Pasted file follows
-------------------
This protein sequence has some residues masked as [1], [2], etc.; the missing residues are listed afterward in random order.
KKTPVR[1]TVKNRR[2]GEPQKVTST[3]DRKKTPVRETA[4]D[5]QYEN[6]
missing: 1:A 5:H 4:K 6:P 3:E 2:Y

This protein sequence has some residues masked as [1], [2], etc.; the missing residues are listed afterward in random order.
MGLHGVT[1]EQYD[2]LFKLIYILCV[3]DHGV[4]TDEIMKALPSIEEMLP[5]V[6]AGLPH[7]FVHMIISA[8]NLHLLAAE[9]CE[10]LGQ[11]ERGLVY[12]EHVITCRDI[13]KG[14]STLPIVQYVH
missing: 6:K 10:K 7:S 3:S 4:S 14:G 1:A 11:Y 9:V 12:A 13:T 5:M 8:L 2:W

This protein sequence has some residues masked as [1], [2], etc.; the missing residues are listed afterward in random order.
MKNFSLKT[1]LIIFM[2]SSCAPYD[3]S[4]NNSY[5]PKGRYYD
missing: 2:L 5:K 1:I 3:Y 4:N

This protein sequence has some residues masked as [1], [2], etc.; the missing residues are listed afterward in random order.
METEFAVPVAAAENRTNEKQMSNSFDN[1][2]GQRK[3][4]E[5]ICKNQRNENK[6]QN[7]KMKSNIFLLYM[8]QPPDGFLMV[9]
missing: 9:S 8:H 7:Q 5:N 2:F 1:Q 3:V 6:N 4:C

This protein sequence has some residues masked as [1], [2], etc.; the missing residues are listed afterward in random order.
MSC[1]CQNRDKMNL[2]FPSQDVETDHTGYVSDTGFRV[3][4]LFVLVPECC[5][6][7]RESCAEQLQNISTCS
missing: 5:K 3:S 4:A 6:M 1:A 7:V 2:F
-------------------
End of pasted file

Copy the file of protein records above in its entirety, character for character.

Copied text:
This protein sequence has some residues masked as [1], [2], etc.; the missing residues are listed afterward in random order.
KKTPVR[1]TVKNRR[2]GEPQKVTST[3]DRKKTPVRETA[4]D[5]QYEN[6]
missing: 1:A 5:H 4:K 6:P 3:E 2:Y

This protein sequence has some residues masked as [1], [2], etc.; the missing residues are listed afterward in random order.
MGLHGVT[1]EQYD[2]LFKLIYILCV[3]DHGV[4]TDEIMKALPSIEEMLP[5]V[6]AGLPH[7]FVHMIISA[8]NLHLLAAE[9]CE[10]LGQ[11]ERGLVY[12]EHVITCRDI[13]KG[14]STLPIVQYVH
missing: 6:K 10:K 7:S 3:S 4:S 14:G 1:A 11:Y 9:V 12:A 13:T 5:M 8:L 2:W

This protein sequence has some residues masked as [1], [2], etc.; the missing residues are listed afterward in random order.
MKNFSLKT[1]LIIFM[2]SSCAPYD[3]S[4]NNSY[5]PKGRYYD
missing: 2:L 5:K 1:I 3:Y 4:N

This protein sequence has some residues masked as [1], [2], etc.; the missing residues are listed afterward in random order.
METEFAVPVAAAENRTNEKQMSNSFDN[1][2]GQRK[3][4]E[5]ICKNQRNENK[6]QN[7]KMKSNIFLLYM[8]QPPDGFLMV[9]
missing: 9:S 8:H 7:Q 5:N 2:F 1:Q 3:V 6:N 4:C

This protein sequence has some residues masked as [1], [2], etc.; the missing residues are listed afterward in random order.
MSC[1]CQNRDKMNL[2]FPSQDVETDHTGYVSDTGFRV[3][4]LFVLVPECC[5][6][7]RESCAEQLQNISTCS
missing: 5:K 3:S 4:A 6:M 1:A 7:V 2:F